Rotate Detectives and do another round. After all players have been the Detective, the player with the highest total score from all rounds wins.

Optional Advanced version: The Agatha Christie style is to almost always have an obvious contender for the guilty party who almost always turns out to be a Red Herring. So, instead of trying to find the character with the most votes, the Detective is trying to find the person with the second most votes. He scores double points if he pointedly exonerates the character with the most votes, and then getts the character with the second most votes. Again, in the case of ties, any order is acceptable. Much more challenging version, and very fitting of the form, IMHO.

Just some ideas,
Mike

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hardcoremoose
Acts of Evil Playtesters
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Posts: 669


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« Reply #3 on: December 20, 2001, 07:12:00 PM »

This is not at all meant to discourage Nomad's excellent idea.  I'm just saying this because, well, I read it over at Hogshead and it seemed interesting.

Sometime next year, James Wallis' Youdunnit is expected to hit the shelves.  It's a whodunnit game where everyone tries to pin the blame of a crime on everyone else, while shrugging off any allegations that come their way.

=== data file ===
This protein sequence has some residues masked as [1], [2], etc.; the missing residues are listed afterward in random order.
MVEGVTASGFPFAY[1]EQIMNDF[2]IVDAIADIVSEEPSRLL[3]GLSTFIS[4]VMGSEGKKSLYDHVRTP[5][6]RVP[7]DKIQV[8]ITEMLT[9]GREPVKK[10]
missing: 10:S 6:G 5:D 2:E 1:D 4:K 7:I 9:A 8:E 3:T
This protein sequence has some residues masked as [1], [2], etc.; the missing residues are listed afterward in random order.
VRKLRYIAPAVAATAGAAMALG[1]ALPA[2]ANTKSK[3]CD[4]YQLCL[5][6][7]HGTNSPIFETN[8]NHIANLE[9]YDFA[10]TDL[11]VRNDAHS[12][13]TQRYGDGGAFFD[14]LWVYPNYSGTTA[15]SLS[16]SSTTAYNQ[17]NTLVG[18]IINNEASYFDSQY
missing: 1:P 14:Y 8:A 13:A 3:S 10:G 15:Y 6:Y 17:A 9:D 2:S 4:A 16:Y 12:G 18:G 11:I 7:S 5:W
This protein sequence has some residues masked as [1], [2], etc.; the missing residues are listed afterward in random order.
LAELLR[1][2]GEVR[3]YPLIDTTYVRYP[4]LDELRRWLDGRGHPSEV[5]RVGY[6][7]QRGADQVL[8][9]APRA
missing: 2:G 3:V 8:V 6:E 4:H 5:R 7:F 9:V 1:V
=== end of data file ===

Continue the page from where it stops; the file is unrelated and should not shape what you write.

Maybe this is the next big fad in gaming!

- Moose

[ This Message was edited by: hardcoremoose on 2001-12-23 20:32 ]
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Paul Czege
Acts of Evil Playtesters
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Posts: 2341


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« Reply #4 on: December 20, 2001, 08:26:00 PM »

Hey Nomad,

I wouldn't be discouraged by the Youdunnit game that Hogshead has plans to publish if I were you. They've got products on their publishing schedule that they've been developing for years. Priorities change, people flake out, shit happens. You can't possibly know whether they'll actually publish Youdunnit next year. You've got a cool idea. I think you have to trust that you have a unique vision for something and pursue it, despite that Hogshead might have a similar product on their schedule. And I think that Moose probably agrees, and if he were in the same situation I think you can guarantee that he'd pursue his project, despite what Hogshead was doing.

Paul
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hardcoremoose
Acts of Evil Playtesters
Member

Posts: 669


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« Reply #5 on: December 23, 2001, 05:34:00 PM »

Quite right Paul!  I wouldn't have this problem if I could read French, but since I can't, and since Hogshead really likes to drag their heels on these things, I've been forced to take a different approach.  Thank God for Ron Edwards and Sorcerer & Sword.

- Moose